While there is massive potential with advanced analytics, like predicting customer behavior, your success relies on addressing these fundamentals.
That’s because the entire customer lifecycle can be optimized when you leverage behavioral data:
Knowing this information is not a pipe dream—advanced analytics and machine learning make it possible to better connect with your customer and grow the business.
But while there is massive potential with advanced analytics, your success relies on addressing the fundamentals.
Before you start diving into building machine learning models, my advice is to slow down.
Understanding customer behavior with machine learning is very doable, but only with the fundamentals in place. Otherwise, your efforts will fail or – even worse – guide you to make the wrong decisions for your customers, jeopardizing future business with them.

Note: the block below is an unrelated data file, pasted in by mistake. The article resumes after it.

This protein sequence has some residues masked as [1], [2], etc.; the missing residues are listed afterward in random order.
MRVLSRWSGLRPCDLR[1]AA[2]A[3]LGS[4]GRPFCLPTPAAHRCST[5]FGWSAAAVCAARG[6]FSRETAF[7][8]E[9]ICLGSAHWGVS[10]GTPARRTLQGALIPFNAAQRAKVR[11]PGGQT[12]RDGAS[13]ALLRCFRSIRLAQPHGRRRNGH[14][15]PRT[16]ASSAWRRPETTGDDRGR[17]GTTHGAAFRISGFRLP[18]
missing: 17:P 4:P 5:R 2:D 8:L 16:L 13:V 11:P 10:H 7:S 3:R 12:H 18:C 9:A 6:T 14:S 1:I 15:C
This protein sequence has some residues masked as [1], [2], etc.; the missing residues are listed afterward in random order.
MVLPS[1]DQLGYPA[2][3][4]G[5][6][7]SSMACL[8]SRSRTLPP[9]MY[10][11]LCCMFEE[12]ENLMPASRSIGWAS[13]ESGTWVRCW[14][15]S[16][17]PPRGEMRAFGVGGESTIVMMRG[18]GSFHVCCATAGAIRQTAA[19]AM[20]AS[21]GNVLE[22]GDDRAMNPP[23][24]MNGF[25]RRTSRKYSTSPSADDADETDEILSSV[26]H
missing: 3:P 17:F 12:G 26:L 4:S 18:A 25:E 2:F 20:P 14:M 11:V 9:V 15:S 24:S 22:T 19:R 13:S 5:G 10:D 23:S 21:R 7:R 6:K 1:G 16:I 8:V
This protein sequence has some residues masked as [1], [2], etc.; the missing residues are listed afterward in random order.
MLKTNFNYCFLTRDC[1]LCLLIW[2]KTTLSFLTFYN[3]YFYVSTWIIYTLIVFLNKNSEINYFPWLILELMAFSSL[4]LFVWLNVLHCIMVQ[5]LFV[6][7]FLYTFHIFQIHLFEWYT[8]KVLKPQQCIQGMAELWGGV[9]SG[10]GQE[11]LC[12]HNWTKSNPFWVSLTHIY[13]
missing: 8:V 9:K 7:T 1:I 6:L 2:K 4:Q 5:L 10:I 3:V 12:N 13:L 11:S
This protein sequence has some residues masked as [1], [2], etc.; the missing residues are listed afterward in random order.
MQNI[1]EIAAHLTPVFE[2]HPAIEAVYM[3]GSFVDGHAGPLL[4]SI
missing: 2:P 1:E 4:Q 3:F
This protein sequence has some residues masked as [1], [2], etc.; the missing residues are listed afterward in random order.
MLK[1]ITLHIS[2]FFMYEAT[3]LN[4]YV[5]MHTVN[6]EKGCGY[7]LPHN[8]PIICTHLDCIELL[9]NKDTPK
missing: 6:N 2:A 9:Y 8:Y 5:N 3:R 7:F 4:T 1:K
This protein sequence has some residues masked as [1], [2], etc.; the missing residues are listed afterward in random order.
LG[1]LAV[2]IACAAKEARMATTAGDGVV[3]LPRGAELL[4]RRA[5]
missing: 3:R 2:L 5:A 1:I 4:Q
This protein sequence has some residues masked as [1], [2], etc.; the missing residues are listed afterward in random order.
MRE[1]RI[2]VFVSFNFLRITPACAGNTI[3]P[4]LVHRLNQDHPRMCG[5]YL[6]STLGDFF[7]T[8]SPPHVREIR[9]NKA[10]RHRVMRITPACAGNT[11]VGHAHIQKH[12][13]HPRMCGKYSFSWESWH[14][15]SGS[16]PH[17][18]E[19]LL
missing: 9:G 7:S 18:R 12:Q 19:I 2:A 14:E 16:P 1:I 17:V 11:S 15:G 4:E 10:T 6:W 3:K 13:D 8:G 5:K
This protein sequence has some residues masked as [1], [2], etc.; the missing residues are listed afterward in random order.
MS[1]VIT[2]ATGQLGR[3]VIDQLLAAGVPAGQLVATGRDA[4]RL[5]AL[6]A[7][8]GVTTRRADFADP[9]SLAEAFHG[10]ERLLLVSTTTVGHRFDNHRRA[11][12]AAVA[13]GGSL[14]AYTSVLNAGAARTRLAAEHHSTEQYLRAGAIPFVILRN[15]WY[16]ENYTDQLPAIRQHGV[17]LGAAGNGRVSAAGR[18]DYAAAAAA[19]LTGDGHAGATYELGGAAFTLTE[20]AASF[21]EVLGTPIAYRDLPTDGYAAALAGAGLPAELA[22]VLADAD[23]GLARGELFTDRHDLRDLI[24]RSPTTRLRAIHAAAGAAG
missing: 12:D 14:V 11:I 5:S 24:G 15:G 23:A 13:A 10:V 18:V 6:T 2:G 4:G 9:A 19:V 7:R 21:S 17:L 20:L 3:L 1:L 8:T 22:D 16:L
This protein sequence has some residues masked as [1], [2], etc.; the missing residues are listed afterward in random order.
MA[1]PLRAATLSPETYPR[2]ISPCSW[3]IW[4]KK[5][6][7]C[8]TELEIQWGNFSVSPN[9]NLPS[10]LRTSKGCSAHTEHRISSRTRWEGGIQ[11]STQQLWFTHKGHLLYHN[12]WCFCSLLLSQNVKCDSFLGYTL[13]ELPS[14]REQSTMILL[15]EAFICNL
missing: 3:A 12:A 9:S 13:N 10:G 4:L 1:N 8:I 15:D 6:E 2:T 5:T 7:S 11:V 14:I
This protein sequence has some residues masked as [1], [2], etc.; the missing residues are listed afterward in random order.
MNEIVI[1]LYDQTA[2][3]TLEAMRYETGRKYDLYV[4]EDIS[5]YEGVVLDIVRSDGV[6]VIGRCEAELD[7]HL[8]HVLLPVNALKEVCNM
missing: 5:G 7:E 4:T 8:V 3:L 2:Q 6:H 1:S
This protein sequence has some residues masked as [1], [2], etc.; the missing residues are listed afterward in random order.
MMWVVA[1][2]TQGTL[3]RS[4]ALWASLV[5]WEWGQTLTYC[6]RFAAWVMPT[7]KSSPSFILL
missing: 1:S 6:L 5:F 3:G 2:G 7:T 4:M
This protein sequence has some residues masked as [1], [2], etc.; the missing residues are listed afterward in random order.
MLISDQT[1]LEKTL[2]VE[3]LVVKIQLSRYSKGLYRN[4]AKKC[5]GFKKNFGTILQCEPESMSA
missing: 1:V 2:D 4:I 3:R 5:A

Ask yourself these three questions before you get started.
1.) What is your target or objective?
Machine learning requires a goal or target. This might be predicting sales, determining driving factors that influence particular purchases, or understanding when to target specific customers and with what messaging.
To gain real perspective on customer behavior, your focus should be on answering a question, specifically one that human analysts alone are unable to accurately interpret and/or create a repeatable process for (perhaps because of the number of inputs involved).
Without a clear objective established, it’s easy to get lost in the data or go down the wrong path. There are just too many potential variables (both known and unknown) that could influence customer behavior. If you approach your project with a concise objective, it will be easier to stay on track and ensure you’re on a clear path to answering the right questions.
2.) Is your data clean and organized?
A lot of customers ask if we can help them solve problems through machine learning and data science. It depends. If they are utilizing a modern architecture (typically in the cloud) to access and review their data, then they might be ready for next steps. Modern data architectures offer a more efficient and reliable mechanism for data integration and data cleansing which is critical for successful data science.